Google has been tightening up its security checks for applications on the Play Store for quite a while. Yet, these efforts do not really seem fruitful with regardk to permissions that applications request. Recently, researchers have spotted numerous Android flashlight apps seeking weird device permissions.
Researcher from Avast, Luis Corrons, has pointed out hundreds of Android Flashlight apps seeking unnecessary permissions. Elaborating the details in a blog post, the researcher stated that he found these flashlight applications requesting permissions which seem unrelated to the apps’ functionality. As stated in his blog post,
He tested 937 flashlight apps that once existed or still exist on the Play Store. While he noticed 7 of such apps having unwanted behavior, the rest 930 were seemingly ‘clean’. Yet, most of them required needless access to device functionalities. Specifically 408 tested apps requested 10 or fewer permissions. Whereas, around 262 of these apps requested as many as 50 permissions, of which 77 are still active on the Play Store.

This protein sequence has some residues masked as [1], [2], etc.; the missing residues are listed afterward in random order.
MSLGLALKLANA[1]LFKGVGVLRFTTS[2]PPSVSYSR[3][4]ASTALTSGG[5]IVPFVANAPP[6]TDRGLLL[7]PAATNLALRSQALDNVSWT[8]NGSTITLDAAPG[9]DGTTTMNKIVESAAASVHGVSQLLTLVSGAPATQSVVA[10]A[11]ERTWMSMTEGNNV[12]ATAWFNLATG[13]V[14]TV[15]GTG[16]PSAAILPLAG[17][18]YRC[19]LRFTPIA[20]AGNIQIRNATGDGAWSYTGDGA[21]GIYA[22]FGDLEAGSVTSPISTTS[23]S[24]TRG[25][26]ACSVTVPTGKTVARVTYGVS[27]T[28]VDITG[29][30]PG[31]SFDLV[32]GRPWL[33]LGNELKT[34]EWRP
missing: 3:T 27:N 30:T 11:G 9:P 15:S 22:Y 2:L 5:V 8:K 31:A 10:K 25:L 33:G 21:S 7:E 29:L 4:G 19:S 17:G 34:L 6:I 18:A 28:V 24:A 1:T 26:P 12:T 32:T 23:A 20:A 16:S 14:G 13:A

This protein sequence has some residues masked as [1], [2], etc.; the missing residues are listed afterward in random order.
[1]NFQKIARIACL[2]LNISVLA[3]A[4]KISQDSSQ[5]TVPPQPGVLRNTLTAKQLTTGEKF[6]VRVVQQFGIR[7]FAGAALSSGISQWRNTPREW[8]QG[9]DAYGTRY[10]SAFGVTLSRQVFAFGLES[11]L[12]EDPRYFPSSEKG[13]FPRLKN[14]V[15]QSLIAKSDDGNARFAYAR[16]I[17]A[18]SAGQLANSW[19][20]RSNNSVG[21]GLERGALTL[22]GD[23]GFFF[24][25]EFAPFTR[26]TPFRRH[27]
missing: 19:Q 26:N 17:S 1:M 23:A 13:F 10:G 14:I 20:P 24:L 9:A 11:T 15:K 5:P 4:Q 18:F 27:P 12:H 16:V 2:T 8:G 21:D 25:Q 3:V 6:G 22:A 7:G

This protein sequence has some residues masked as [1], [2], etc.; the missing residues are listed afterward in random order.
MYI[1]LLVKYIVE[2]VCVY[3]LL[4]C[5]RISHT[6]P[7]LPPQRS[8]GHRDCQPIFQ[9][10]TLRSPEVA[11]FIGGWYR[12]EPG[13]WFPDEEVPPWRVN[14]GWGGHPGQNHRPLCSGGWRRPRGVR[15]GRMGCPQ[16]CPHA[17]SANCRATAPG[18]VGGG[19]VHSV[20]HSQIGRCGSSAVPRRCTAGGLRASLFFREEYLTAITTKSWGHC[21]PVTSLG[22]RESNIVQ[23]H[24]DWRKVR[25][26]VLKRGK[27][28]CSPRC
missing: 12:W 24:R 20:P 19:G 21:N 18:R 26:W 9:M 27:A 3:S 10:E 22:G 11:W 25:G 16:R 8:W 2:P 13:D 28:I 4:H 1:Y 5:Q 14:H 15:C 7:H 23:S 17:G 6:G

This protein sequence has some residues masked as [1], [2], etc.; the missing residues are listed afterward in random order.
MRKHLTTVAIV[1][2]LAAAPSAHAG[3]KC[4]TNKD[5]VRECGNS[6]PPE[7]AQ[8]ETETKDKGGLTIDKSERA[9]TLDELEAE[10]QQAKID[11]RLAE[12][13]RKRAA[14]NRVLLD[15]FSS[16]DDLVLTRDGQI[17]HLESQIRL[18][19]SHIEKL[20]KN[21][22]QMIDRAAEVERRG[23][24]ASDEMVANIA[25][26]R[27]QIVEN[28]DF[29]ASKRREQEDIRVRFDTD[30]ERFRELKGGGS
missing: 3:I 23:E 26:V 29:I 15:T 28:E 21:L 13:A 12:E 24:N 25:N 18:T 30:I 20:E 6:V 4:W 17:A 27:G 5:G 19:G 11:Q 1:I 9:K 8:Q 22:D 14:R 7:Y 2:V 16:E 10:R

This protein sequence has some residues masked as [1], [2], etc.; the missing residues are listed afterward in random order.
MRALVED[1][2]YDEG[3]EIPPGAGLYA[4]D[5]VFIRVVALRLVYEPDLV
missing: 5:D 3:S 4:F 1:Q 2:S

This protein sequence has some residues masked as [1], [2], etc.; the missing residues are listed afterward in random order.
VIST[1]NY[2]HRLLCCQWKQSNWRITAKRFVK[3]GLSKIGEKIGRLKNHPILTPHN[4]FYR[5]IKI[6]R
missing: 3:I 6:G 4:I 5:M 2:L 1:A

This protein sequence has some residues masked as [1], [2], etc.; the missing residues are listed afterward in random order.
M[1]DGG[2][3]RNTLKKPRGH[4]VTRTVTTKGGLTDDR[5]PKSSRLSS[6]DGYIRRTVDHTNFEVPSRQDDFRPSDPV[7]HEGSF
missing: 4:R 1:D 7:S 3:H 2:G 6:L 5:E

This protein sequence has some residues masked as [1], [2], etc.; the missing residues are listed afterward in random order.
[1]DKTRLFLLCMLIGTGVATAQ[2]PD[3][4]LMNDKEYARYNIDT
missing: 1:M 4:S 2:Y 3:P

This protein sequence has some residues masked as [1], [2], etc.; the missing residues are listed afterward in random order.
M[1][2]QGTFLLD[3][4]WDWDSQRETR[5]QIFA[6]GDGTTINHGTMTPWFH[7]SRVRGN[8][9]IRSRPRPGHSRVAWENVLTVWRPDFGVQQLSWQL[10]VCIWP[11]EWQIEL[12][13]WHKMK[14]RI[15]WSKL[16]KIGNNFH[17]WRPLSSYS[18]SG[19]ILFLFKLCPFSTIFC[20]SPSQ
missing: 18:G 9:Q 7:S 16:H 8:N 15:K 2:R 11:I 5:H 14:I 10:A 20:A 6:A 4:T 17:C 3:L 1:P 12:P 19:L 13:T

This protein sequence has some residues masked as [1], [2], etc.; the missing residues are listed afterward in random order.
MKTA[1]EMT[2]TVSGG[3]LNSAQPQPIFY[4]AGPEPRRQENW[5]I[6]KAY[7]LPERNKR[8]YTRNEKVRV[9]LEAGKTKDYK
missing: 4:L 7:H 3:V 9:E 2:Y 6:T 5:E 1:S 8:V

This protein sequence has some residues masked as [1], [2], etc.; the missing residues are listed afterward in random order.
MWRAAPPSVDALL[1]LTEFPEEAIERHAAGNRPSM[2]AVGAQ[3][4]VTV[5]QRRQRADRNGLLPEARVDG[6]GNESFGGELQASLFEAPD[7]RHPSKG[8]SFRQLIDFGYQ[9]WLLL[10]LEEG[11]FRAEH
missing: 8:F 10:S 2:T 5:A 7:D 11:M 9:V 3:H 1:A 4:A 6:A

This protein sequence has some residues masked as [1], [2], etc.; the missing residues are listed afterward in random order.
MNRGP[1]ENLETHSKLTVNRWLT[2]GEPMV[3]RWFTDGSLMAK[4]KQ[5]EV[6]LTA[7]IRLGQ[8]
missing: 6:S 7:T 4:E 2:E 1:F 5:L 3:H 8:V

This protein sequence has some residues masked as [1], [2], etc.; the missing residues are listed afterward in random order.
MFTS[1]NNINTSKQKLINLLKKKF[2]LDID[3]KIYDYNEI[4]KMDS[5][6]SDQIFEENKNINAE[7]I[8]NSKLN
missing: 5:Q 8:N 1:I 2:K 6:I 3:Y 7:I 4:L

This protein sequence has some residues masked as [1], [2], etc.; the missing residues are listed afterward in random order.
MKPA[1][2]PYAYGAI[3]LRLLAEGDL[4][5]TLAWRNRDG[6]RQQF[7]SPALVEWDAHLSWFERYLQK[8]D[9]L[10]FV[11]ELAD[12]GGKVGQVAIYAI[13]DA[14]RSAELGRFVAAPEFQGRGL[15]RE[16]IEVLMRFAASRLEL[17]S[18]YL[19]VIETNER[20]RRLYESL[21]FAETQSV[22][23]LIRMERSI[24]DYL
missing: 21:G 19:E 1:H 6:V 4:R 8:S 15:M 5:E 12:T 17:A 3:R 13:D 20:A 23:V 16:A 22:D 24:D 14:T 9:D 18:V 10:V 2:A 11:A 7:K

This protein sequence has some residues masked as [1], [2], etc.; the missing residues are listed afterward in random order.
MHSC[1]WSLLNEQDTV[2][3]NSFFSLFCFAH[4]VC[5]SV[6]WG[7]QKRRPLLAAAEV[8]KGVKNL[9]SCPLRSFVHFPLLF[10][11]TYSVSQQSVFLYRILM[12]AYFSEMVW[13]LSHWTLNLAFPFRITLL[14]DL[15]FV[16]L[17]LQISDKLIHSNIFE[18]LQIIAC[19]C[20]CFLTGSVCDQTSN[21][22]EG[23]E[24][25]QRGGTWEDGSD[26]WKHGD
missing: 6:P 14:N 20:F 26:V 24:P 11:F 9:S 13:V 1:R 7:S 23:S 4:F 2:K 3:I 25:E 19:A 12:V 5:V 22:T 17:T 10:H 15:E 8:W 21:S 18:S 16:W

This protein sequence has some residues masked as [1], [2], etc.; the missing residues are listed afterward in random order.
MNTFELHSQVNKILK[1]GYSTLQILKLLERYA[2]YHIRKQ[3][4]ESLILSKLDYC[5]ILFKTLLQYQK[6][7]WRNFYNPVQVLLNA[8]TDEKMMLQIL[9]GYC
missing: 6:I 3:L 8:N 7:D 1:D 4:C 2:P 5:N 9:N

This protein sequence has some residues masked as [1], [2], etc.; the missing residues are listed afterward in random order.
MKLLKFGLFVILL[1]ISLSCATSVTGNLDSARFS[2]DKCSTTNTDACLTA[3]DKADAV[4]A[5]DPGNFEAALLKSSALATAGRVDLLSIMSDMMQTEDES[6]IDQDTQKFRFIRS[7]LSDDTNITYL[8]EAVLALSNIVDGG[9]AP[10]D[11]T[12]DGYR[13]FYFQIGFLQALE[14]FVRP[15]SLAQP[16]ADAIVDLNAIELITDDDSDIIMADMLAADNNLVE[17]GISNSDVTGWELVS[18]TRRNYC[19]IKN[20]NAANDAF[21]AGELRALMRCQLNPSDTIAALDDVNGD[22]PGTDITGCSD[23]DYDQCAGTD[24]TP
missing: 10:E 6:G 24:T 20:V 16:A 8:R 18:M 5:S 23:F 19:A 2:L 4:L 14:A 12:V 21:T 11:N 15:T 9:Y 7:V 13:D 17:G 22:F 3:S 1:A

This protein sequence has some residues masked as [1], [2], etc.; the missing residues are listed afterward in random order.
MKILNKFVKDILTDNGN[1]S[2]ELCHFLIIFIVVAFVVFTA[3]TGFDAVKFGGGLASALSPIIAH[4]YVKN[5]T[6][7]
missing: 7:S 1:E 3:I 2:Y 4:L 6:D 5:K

What’s more alarming is that there are some apps that request as many as 77 permissions.
Apps Requesting Most Permissions
|No.||App Name||Permissions Count||Number of Downloads|
|1||Ultra Color Flashlight||77||100,000|
|2||Super Bright Flashlight||77||100,000|
|4||Brightest LED Flashlight — Multi LED & SOS Mode||76||100,000|
|5||Fun Flashlight SOS mode & Multi LED||76||100,000|
|6||Super Flashlight LED & Morse code||74||1,000,000|
|7||FlashLight – Brightest Flash Light||71||1,000,000|
|8||Flashlight for Samsung||70||500,000|
|9||Flashlight – Brightest LED Light & Call Flash||68||1,000,000|
|10||Free Flashlight – Brightest LED, Call Screen||68||500,000|
According to Corrons, the purpose of such permissions for a flashlight app are ‘hard to explain’. These include,
Upon further investigation of the apps, the researcher believes that most of these apps link back to only a few developers. Moreover, some of these merely had different Developer IDs.